Stalking

“I wake up every morning wondering if this is the day I will die at the hands of my stalker. I spend the day looking over my shoulder for him. I jump every time the phone rings. I can’t sleep at night from worrying. When I do sleep, I have nightmares of him. I can’t escape him for a minute. I never have a moment’s peace awake or asleep.” (NVAW, 2001)

Stalking refers to repeated harassing or threatening behavior putting a person in fear, such as:

  • Following a person
  • Making harassing phone calls
  • Appearing at a person’s home or work
  • Leaving messages or objects
  • Vandalizing a person’s property (NVAW, 2001)

1 out of every 12 US women will be stalked at some time in her lifetime. (NVAW, 2001)

3.4 million people over the age of 18 are stalked each year in the United States. (The National Center for Victims of Crime)

30% of stalking victims are stalked by a current or former intimate partner. (The National Center for Victims of Crime)

87% of stalking perpetrators are male. (Tjaden & Thoennes, 1998)

Of all the women who were stalked by a current or former partner, 81% had also been assaulted by the partner, and 31% were also sexually assaulted by the partner. (Tjaden & Thoennes, 1998)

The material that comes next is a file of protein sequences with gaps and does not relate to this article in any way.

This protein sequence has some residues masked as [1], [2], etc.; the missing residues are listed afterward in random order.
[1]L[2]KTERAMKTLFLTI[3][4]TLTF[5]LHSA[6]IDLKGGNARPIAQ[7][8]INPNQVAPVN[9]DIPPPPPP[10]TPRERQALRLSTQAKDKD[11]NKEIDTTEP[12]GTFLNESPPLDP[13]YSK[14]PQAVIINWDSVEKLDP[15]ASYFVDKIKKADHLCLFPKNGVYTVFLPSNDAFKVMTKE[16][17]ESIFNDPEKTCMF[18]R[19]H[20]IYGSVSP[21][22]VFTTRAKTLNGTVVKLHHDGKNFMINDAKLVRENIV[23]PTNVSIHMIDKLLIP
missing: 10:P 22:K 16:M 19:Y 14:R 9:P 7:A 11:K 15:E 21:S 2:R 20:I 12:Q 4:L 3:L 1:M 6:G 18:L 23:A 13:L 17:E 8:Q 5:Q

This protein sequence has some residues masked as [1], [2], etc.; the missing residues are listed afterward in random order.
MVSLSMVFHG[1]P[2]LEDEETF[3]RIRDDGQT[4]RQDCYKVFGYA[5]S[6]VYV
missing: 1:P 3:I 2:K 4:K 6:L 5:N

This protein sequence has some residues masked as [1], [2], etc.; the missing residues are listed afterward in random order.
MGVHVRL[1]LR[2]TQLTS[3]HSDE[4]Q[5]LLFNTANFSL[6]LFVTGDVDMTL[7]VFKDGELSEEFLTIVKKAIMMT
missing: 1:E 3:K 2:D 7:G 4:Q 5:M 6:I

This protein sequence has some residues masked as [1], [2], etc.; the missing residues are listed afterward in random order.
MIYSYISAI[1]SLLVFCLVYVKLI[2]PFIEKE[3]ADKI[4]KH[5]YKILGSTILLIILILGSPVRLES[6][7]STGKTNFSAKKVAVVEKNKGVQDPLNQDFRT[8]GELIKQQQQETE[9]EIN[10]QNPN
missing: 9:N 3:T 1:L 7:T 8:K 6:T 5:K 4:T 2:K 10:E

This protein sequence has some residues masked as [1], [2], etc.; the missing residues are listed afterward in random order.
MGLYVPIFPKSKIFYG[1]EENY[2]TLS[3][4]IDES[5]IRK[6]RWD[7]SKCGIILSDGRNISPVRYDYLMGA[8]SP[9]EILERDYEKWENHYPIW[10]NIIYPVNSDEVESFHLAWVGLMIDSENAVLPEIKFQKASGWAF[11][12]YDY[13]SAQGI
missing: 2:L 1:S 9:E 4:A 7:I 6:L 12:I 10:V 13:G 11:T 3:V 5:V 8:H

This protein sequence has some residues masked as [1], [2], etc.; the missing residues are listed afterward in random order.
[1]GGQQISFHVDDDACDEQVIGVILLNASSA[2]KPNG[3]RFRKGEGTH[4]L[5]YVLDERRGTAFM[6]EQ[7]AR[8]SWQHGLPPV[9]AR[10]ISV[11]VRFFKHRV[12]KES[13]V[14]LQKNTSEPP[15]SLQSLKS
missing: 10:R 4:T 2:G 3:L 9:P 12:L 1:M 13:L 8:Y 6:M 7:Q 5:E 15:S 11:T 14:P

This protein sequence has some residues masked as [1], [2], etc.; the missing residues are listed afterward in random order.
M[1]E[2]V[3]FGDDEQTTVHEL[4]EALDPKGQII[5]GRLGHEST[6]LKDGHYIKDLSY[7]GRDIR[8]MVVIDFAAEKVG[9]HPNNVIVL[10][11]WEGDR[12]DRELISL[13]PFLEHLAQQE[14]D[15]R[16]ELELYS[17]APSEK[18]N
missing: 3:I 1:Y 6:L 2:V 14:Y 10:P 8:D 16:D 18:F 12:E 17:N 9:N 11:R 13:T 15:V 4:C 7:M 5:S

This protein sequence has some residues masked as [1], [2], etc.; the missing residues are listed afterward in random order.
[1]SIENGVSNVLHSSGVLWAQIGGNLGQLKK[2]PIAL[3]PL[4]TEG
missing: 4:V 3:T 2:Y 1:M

Only half of stalking victims reported their case to law enforcement, of those, only one quarter of the cases resulted in arrest. (Tjaden & Thoennes, 1998)

Cyber-stalking
Cyber-stalking is one of the latest variants of stalking behavior. In these scenarios, the stalker utilizes electronic mediums such as the Internet to pursue, harass, and intimidate another.

Cyber-stalking usually occurs with women stalked by men, or children who are stalked by adult predators. Cyber-stalking victims are typically new online, and inexperienced with the rules of online etiquette. Cyber-predators count on the sense of security that children feel at home to lull children to let down their guard. There is a sense of intimacy online that cyber-predators take advantage of to convince children they are not strangers at all.

Online Safety Tips for Children

  1. Keep the computer in a central family location, not in the child’s room.
  2. Get to know your children’s online friends, as you would with a friend from the neighborhood.
  3. Screen email with young children. Many pedophiles attach child pornography to messages.
  4. Use child protection software to monitor your child’s computing when you are unable to.
  5. Make sure children understand they should never meet anyone in real life that they met on the Internet without parents in attendance and that people online are sometimes dishonest about who or what they are. (Cyberangels.org, 2001)

Stalking is a major problem affecting our culture. It is part of a continuum of violence that inflicts fear, violence and death. If you or someone you know is being stalked, please contact Sexual Trauma Services as soon as possible.